Case Class Extraction

The value extraction performed by Directives is a nice way of providing your route logic with interesting request properties, all with proper type-safety and error handling. However, in some case you might want even more. Consider this example:

case class Color(red: Int, green: Int, blue: Int)

val route =
  path("color") {
    parameters('red.as[Int], 'green.as[Int], 'blue.as[Int]) { (red, green, blue) =>
      val color = Color(red, green, blue)
      // ... route working with the `color` instance
      null // hide
    }
  }
Get("/color?red=1&green=2&blue=3") ~> route ~> check { responseAs[String] shouldEqual "Color(1,2,3)" } // hide

Here the parameters-scala directives is employed to extract three Int values, which are then used to construct an instance of the Color case class. So far so good. However, if the model classes we’d like to work with have more than just a few parameters the overhead introduced by capturing the arguments as extractions only to feed them into the model class constructor directly afterwards can somewhat clutter up your route definitions.

If your model classes are case classes, as in our example, Akka HTTP supports an even shorter and more concise syntax. You can also write the example above like this:

case class Color(red: Int, green: Int, blue: Int)

val route =
  path("color") {
    parameters('red.as[Int], 'green.as[Int], 'blue.as[Int]).as(Color) { color =>
      // ... route working with the `color` instance
      null // hide
    }
  }
Get("/color?red=1&green=2&blue=3") ~> route ~> check { responseAs[String] shouldEqual "Color(1,2,3)" } // hide

You can postfix any directive with extractions with an as(...) call. By simply passing the companion object of your model case class to the as modifier method the underlying directive is transformed into an equivalent one, which extracts only one value of the type of your model class. Note that there is no reflection involved and your case class does not have to implement any special interfaces. The only requirement is that the directive you attach the as call to produces the right number of extractions, with the right types and in the right order.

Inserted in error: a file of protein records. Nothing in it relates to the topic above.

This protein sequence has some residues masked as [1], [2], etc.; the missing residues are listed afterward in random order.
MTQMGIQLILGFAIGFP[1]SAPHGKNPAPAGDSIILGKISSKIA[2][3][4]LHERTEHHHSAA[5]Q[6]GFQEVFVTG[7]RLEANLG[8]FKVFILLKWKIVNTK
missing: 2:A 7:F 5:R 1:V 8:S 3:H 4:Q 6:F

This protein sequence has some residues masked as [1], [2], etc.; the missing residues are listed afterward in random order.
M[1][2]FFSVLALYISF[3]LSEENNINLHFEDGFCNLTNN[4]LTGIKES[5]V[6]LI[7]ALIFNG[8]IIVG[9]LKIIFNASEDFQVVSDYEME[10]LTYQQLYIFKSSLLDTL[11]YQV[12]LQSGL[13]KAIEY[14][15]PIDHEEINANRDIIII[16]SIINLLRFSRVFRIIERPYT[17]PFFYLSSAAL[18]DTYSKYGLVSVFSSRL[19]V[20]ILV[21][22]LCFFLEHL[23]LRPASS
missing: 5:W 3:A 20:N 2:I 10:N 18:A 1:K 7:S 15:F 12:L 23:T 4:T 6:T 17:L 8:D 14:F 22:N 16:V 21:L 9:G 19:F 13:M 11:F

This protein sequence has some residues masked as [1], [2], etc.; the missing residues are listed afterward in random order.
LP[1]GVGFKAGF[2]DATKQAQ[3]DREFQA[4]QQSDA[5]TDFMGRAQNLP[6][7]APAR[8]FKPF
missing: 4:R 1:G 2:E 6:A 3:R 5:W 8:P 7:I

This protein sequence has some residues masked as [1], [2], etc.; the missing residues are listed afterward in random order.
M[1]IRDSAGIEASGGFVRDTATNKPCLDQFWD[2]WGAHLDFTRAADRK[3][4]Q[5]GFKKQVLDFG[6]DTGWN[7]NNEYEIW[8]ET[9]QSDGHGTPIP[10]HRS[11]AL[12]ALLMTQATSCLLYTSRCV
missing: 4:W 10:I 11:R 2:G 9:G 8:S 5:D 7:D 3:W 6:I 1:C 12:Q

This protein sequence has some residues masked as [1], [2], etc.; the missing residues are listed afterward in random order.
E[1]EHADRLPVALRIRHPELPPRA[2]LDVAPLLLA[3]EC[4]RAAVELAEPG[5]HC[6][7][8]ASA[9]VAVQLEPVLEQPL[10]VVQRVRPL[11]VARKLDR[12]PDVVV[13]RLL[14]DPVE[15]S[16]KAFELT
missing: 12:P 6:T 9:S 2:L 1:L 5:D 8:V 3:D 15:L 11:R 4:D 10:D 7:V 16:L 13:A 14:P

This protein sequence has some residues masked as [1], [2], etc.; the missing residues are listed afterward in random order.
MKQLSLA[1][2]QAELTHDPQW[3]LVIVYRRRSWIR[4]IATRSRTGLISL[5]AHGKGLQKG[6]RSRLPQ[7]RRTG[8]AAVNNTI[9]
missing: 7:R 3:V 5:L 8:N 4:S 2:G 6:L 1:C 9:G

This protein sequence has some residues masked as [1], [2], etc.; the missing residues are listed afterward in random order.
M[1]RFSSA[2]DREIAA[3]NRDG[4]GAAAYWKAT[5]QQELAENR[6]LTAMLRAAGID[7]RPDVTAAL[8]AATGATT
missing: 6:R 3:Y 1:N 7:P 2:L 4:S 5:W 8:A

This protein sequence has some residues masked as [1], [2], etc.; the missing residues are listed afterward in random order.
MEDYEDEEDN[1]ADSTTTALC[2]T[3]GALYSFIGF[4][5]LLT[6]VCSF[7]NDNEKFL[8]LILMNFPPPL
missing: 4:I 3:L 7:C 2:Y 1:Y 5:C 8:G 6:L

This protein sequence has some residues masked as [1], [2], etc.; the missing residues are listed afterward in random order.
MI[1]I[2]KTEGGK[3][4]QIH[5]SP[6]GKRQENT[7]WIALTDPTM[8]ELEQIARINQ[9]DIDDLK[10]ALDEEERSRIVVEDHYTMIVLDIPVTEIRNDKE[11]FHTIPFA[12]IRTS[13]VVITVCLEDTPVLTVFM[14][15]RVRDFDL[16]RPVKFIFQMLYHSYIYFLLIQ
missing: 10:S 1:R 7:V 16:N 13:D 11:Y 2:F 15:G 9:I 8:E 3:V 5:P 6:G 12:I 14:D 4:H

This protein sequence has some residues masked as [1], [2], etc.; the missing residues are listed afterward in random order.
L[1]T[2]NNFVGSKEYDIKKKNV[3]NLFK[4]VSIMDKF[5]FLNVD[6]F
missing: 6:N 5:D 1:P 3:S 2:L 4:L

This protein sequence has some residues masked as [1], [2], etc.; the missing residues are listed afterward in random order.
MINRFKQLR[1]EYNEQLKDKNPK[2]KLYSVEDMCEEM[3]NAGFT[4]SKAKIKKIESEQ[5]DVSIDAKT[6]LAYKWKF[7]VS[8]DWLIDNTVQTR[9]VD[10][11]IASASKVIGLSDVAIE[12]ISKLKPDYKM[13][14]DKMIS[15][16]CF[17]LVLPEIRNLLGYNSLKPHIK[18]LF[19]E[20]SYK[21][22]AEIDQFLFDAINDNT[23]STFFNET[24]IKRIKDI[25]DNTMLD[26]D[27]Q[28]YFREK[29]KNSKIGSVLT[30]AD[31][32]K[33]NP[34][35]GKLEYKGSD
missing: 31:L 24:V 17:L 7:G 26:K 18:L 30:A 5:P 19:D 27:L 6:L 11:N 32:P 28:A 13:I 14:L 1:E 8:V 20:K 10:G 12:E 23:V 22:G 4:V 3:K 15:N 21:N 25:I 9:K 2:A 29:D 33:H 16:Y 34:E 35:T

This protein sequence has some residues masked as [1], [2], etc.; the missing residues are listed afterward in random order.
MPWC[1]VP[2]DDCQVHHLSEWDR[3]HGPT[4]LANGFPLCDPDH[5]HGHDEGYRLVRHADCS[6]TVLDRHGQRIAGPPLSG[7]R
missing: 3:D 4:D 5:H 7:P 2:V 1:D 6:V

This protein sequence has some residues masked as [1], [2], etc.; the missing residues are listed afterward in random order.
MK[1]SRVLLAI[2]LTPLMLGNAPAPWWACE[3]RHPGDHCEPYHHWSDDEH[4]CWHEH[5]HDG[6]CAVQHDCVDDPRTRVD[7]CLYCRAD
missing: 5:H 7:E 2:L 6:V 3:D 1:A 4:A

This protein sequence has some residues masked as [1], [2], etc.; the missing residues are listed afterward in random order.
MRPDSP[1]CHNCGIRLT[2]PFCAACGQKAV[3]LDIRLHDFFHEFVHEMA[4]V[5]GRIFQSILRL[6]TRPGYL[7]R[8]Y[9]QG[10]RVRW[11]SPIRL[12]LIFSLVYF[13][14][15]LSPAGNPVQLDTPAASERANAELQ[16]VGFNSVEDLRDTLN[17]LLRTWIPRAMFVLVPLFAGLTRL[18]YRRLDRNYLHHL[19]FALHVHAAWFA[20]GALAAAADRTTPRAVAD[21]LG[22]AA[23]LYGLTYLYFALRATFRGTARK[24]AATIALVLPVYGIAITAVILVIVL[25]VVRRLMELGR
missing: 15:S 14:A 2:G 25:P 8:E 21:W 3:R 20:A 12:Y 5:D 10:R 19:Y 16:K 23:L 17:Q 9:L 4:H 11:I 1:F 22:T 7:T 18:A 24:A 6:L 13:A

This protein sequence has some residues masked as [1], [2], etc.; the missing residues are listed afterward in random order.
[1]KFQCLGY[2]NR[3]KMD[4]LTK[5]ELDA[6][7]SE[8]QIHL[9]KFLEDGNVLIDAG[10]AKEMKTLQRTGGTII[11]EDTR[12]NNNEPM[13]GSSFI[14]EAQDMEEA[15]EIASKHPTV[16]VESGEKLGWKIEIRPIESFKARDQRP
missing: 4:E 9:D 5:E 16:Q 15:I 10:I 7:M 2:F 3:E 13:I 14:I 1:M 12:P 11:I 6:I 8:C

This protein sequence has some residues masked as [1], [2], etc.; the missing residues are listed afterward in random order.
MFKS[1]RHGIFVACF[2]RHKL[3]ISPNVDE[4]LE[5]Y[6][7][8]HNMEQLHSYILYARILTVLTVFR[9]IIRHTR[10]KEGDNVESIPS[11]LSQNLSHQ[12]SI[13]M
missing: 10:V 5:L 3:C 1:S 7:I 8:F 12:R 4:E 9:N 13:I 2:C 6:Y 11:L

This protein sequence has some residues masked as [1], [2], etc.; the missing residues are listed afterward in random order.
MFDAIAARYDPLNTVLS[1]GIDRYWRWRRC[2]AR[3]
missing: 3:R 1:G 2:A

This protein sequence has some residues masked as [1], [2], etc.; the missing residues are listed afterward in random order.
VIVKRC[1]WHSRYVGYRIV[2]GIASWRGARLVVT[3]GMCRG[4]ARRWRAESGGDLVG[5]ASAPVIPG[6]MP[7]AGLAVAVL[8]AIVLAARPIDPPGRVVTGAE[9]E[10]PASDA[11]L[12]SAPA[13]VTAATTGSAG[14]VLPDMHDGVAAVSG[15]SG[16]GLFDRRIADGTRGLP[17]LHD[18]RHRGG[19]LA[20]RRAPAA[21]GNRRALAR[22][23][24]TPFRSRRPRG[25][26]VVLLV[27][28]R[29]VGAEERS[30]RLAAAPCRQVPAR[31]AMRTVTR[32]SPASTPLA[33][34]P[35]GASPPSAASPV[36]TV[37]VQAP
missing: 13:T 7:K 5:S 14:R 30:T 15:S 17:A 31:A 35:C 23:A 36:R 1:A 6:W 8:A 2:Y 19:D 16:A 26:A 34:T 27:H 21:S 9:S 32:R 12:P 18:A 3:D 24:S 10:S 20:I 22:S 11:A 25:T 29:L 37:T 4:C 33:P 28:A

If you’d like to construct a case class instance from extractions produced by several directives you can first join the directives with the & operator before using the as call:

case class Color(name: String, red: Int, green: Int, blue: Int)

val route =
  (path("color" / Segment) & parameters('r.as[Int], 'g.as[Int], 'b.as[Int]))
    .as(Color) { color =>
      // ... route working with the `color` instance
      null // hide
    }
Get("/color/abc?r=1&g=2&b=3") ~> route ~> check { responseAs[String] shouldEqual "Color(abc,1,2,3)" } // hide

Here the Color class has gotten another member, name, which is supplied not as a parameter but as a path element. By joining the path and parameters directives with & you create a directive extracting 4 values, which directly fit the member list of the Color case class. Therefore you can use the as modifier to convert the directive into one extracting only a single Color instance.

Generally, when you have routes that work with, say, more than 3 extractions it’s a good idea to introduce a case class for these and resort to case class extraction. Especially since it supports another nice feature: validation.

Caution

There is one quirk to look out for when using case class extraction: If you create an explicit companion object for your case class, no matter whether you actually add any members to it or not, the syntax presented above will not (quite) work anymore. Instead of as(Color) you will then have to say as(Color.apply). This behavior appears as if it’s not really intended, so this might be improved in future Scala versions.

Case Class Validation

In many cases your web service needs to verify input parameters according to some logic before actually working with them. E.g. in the example above the restriction might be that all color component values must be between 0 and 255. You could get this done with a few validate directives but this would quickly become cumbersome and hard to read.

If you use case class extraction you can put the verification logic into the constructor of your case class, where it should be:

case class Color(name: String, red: Int, green: Int, blue: Int) {
  require(!name.isEmpty, "color name must not be empty")
  require(0 <= red && red <= 255, "red color component must be between 0 and 255")
  require(0 <= green && green <= 255, "green color component must be between 0 and 255")
  require(0 <= blue && blue <= 255, "blue color component must be between 0 and 255")
}

If you write your validations like this Akka HTTP’s case class extraction logic will properly pick up all error messages and generate a ValidationRejection if something goes wrong. By default, ValidationRejections are converted into 400 Bad Request error response by the default RejectionHandler, if no subsequent route successfully handles the request.